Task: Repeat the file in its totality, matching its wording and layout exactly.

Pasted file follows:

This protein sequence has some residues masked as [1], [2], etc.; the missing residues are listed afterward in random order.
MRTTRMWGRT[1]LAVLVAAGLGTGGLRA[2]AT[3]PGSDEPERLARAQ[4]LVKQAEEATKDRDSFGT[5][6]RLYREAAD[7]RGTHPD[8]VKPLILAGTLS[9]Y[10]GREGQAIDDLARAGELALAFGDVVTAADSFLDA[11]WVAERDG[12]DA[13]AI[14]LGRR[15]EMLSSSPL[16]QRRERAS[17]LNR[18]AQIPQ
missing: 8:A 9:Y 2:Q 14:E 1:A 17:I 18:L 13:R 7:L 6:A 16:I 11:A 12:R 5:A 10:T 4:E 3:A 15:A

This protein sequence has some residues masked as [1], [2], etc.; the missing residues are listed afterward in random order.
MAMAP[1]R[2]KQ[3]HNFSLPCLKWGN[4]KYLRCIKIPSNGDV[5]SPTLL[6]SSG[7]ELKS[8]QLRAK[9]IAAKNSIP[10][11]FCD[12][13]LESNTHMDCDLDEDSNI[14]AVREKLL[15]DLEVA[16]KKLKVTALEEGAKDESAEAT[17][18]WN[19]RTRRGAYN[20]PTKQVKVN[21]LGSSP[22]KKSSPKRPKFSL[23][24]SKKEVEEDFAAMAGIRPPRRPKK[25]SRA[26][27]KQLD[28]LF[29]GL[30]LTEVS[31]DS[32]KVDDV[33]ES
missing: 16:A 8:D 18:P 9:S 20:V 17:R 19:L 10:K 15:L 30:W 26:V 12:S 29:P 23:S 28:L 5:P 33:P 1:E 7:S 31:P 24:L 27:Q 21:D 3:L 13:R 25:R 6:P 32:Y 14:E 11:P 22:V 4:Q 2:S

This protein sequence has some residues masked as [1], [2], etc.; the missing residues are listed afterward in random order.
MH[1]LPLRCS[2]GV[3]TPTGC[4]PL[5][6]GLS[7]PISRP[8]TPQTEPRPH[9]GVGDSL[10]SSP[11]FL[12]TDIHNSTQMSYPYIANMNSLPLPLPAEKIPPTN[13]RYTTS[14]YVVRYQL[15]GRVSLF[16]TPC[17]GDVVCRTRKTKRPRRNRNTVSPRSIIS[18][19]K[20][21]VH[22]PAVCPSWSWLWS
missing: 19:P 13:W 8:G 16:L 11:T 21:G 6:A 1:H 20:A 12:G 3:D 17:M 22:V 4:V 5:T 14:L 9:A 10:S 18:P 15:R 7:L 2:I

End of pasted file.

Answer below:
This protein sequence has some residues masked as [1], [2], etc.; the missing residues are listed afterward in random order.
MRTTRMWGRT[1]LAVLVAAGLGTGGLRA[2]AT[3]PGSDEPERLARAQ[4]LVKQAEEATKDRDSFGT[5][6]RLYREAAD[7]RGTHPD[8]VKPLILAGTLS[9]Y[10]GREGQAIDDLARAGELALAFGDVVTAADSFLDA[11]WVAERDG[12]DA[13]AI[14]LGRR[15]EMLSSSPL[16]QRRERAS[17]LNR[18]AQIPQ
missing: 8:A 9:Y 2:Q 14:E 1:A 17:I 18:L 13:R 7:L 6:A 16:I 11:A 12:R 5:A 10:T 4:E 3:A 15:A

This protein sequence has some residues masked as [1], [2], etc.; the missing residues are listed afterward in random order.
MAMAP[1]R[2]KQ[3]HNFSLPCLKWGN[4]KYLRCIKIPSNGDV[5]SPTLL[6]SSG[7]ELKS[8]QLRAK[9]IAAKNSIP[10][11]FCD[12][13]LESNTHMDCDLDEDSNI[14]AVREKLL[15]DLEVA[16]KKLKVTALEEGAKDESAEAT[17][18]WN[19]RTRRGAYN[20]PTKQVKVN[21]LGSSP[22]KKSSPKRPKFSL[23][24]SKKEVEEDFAAMAGIRPPRRPKK[25]SRA[26][27]KQLD[28]LF[29]GL[30]LTEVS[31]DS[32]KVDDV[33]ES
missing: 16:A 8:D 18:P 9:S 20:V 17:R 19:L 10:K 15:L 30:W 26:V 12:S 29:P 23:S 28:L 5:P 33:P 1:E 7:S 31:P 24:L 27:Q 21:D 3:L 13:R 25:R 6:P 32:Y 14:E 11:P 22:V 4:Q 2:S

This protein sequence has some residues masked as [1], [2], etc.; the missing residues are listed afterward in random order.
MH[1]LPLRCS[2]GV[3]TPTGC[4]PL[5][6]GLS[7]PISRP[8]TPQTEPRPH[9]GVGDSL[10]SSP[11]FL[12]TDIHNSTQMSYPYIANMNSLPLPLPAEKIPPTN[13]RYTTS[14]YVVRYQL[15]GRVSLF[16]TPC[17]GDVVCRTRKTKRPRRNRNTVSPRSIIS[18][19]K[20][21]VH[22]PAVCPSWSWLWS
missing: 19:P 13:W 8:G 16:L 11:T 21:G 6:A 1:H 20:A 12:G 3:D 17:M 22:V 4:V 5:T 14:L 9:A 10:S 18:P 15:R 7:L 2:I